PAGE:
Apple’s new AirPort Extreme Base Station, based on the still-in-progress IEEE 802.11n standard, can wirelessly transmit more than 90 megabits per second (Mbps) of data. The previous generation of AirPort Extreme (which relied on the older, 802.11g standard) typically reached between 20 and 30 Mbps.
Unfortunately, when you mix one of those new base stations—or a Mac that supports 802.11n or an Apple TV—with hardware that supports 802.11g or the (even earlier) 802.11b standard, those older devices will slow down the entire network. Given that many of us have such legacy hardware, what’s the best way to mix the old with the new?
The trick is to set up two entirely separate wireless networks, in which you keep the faster, 802.11n-based segments apart from segments that go slower. That way, you get the best performance from each. Here’s how to create one such network setup; you can adapt these instructions to your particular equipment and needs.
Bands and bandwidth
To understand how this setup works, you have to understand that 802.11n has access to a range of radio frequencies not available to 802.11b or 802.11g.
Wireless devices are designed to use specific ranges of frequencies called channels; those channels, in turn, are located within larger-spectrum ranges called bands. Most Wi-Fi equipment—802.11b, 802.11g, and 802.11n—can work in the 2.4GHz band. (In this context, the gigahertz doesn’t refer to speed or bandwidth; rather, it refers to points on the electromagnetic spectrum.) That band is crowded: microwave ovens, cordless phones, Bluetooth devices, cameras, and baby monitors, as well as Wi-Fi networks, all compete for slices of it. But 802.11n can also use the 5GHz band, which is both large and underused.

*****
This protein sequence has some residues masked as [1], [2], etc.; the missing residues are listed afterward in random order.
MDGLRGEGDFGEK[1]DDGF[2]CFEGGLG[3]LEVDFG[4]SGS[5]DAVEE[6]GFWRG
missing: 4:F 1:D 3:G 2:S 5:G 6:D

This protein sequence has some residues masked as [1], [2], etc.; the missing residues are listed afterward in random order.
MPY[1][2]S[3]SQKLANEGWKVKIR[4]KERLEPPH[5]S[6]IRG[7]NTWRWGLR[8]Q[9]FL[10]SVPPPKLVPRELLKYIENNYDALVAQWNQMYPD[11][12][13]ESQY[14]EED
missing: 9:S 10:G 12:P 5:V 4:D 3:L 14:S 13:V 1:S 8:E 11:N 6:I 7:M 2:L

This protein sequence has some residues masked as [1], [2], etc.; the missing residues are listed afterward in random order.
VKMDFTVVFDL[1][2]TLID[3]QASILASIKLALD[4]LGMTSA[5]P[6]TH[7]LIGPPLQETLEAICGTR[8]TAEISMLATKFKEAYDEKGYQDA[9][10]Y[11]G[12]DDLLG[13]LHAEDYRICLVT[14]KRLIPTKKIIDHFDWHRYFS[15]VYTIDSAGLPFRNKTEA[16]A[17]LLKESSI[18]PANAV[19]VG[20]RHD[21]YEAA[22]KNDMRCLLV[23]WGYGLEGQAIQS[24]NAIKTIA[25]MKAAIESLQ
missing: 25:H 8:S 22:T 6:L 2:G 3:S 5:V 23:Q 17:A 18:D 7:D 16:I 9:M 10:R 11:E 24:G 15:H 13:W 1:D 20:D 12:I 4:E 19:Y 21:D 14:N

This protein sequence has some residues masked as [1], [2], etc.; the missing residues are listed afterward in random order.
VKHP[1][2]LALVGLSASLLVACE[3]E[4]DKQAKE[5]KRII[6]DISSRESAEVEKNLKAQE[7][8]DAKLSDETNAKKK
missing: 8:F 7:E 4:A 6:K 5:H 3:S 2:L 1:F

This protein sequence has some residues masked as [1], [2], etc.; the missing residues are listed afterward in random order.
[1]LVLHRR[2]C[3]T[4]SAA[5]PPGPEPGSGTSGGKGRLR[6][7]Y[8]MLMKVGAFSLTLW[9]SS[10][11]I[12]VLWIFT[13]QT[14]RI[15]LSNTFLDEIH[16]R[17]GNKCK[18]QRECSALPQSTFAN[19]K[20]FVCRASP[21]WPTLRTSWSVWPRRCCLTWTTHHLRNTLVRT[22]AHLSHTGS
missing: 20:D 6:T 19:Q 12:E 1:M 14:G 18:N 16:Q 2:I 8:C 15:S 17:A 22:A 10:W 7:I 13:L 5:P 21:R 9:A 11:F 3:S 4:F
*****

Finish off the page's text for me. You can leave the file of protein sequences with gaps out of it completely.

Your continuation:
At this writing, Apple supports eight out of 23 possible clear channels (nonoverlapping frequency ranges) in the 5GHz band; 2.4GHz Wi-Fi offers just three. I expect that Apple will upgrade the new AirPort Base Stations to handle even more 5GHz channels.
Set up the slow segment
So let’s say you have a new AirPort Extreme gateway; an older, 802.11g base station; a mix of Macs (some using 802.11n, and others using 802.11b or 802.11g); and a broadband modem.
The new AirPort gateway will serve as the gateway and controller for the network as a whole. The 802.11g base station will only pass networking traffic to and from the older Macs.
After connecting your 802.11g base station to one of your Macs (wirelessly or via Ethernet), launch the copy of the latest AirPort Utility (which came with your new AirPort Extreme Base Station). Select the older base station in the list on the left, and then choose Manual Setup (1-L). Click on the AirPort button and select the Wireless tab. Change the network name to something like Home 2.4 GHz or anything else that’ll remind you it’s the older of the two networks you’re configuring. Next, click on the Internet button and select Using DHCP from the Configure IPv4 pop-up menu. Select Off from the Connection Sharing pop-up menu. (This allows the 802.11n base station to provide network addresses for computers that connect to it via both Wi-Fi and Ethernet, as well as those that connect via Wi-Fi to the 802.11g base station.) Click on Update to make the base station restart with the new settings.
That done, run an Ethernet cable from the 802.11g base station’s WAN port (it looks like a circle of dots) to any of the LAN ports on the 802.11n base station.
Set up the fast network
Now it’s time to set up the zippy section of your network with a 2007-era AirPort Extreme Base Station. (I’ll leave out the various security and other options you might also want to set.)
Launch AirPort Utility; select your newer, 802.11n base station; and switch to Manual Setup (1-L). Click on the AirPort button and select the Wireless tab. Enter a unique and descriptive name in the Network Name field, such as Home 5 GHz. Select 802.11n Only (5 GHz) from the Radio Mode pop-up menu. Click on the Wireless Options button and select Use Wide Channels. (This option is available only in certain countries, including the United States.) Click on the Internet button and make sure Connection Sharing is set to Share A Public IP Address. To finish, click on Update to restart the base station.